Listen Current: Learning Through the Power of Public Radio

Listen Current Provides a Database of Current Affairs Topics, Crucial for Stimulating Critical Thinking For Teens and Tweens

Water shortages in places like Detroit and Iraq are news items tackled in Listen Current.

For learners who prefer to be active while they learn, auditory sources of information can provide stimulating and engaging educational material. Listening to an audio book, a news story on television, or radio coverage of current events can provide learners with the opportunity to engage with information while also participating in a physically engaging activity, like drawing, note-taking, running, hiking, or otherwise moving their body. The combination of engaging in auditory learning and physical motion simultaneously can help learners whose educational strengths lie in verbal/linguistic and/or bodily/kinesthetic modes of learning.

While local libraries give us access to endless audio books, and radio and television news media fill screens and airwaves with a constant stream of audio and visual explanations of events all around the world, learning from these sources requires a somewhat long-term commitment to a certain topic. Audio books are generally many hours long, and in order to truly understand a news story, it’s generally necessary to have been following the story as it develops for a few days, weeks, or even months.

Luckily for auditory learners, online resource Listen Current offers a database of news stories from public radio stations, designed and curated specifically to teach middle- and high-school-aged students explore topics in social studies, science, and language arts. Read the rest of this entry »

License Plates Tell a Story & Inspire Learning in Kids

Social Studies on the Road

License plates… part of a greater story.

Watching for interesting license plates is a great way to keep kids entertained during road trips – with so many people traveling, the highways are filled with out-of-staters whose plates provide a great distraction from backseat boredom. Simply teaching kids to search for letters of the alphabet, colors, or specific digits can be enough to add some excitement to a somewhat monotonous drive, but expanding plate-searching games to become a family hobby can turn summer fun into full-time learning!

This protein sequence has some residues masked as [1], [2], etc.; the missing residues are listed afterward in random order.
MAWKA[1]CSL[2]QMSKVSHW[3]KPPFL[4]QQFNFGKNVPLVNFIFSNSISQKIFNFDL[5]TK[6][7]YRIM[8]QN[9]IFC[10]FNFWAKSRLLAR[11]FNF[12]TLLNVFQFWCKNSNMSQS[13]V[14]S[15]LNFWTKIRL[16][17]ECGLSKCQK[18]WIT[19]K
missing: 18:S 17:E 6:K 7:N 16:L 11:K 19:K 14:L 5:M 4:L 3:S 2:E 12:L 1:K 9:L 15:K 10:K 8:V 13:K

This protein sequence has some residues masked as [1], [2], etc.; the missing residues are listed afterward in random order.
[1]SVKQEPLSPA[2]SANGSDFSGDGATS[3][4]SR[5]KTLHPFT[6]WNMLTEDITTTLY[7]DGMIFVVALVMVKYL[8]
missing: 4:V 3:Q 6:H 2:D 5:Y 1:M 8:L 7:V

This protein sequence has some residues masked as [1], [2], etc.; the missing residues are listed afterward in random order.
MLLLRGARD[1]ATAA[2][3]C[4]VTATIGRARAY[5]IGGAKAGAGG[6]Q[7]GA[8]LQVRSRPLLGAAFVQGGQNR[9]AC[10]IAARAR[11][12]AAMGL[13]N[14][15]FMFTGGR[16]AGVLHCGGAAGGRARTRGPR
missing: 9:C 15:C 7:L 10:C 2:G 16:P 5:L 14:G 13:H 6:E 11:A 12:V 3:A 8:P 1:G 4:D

License plates reflect unique traits about their state’s culture, landscape, or history – each state’s design says something about the place, whether it’s subtly hinted at through color and design or highlighted with colorful images. Arizona’s standard plate has a backdrop of a beautiful desert scene, while Ohio’s new license plates feature rolling hills, farms, and a small city. Some plates remind us of our state’s claims to fame, like Georgia’s peach plate, Maine’s specialty lobster and moose plates, and the Wyoming cowboy plate. Even the somewhat plain Massachusetts red, white, and blue plate represents the state’s place in American history.

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A Teachable Moment in Sochi

A Teachable Moment in Sochi

This week, the United States will signal its opposition to anti-gay laws in Russia when a number of openly gay athletes join the official U.S. delegation at the Sochi Winter Olympics. By transforming the world’s greatest athletic stage into a powerful showcase for political equality and human rights, these athletes are guaranteed to inspire hundreds of millions of people around the world – while serving as a powerful reminder of the long line of activist athletes who came before them.

As attention turns to the Olympics on February 7, 2014, don’t miss cultural historian Dave Zirin’s stirring look at this tradition of activist athletes in Media Education Foundation’s film Not Just a Game: Power, Politics & American Sports.

Click here for film availability, study guide & links…

I Need That Record! The Death (or Possible Survival) of the Independent Record Store

Fast Forward: New Filmmakers
at Historic Northampton

In our modern society, most of us (even a lot of kids, and certainly many teens) are well aware of the effect that corporately-run big box stores have on small businesses, tightly knit communities, and local economies. Filmmaker Brendan Toller’s documentary, I Need That Record! The Death (or Possible Survival) of the Independent Record Store, tells the story of the national impact that big media, big business, and internet-based purchasing has had on a very specific part of our economy and our culture.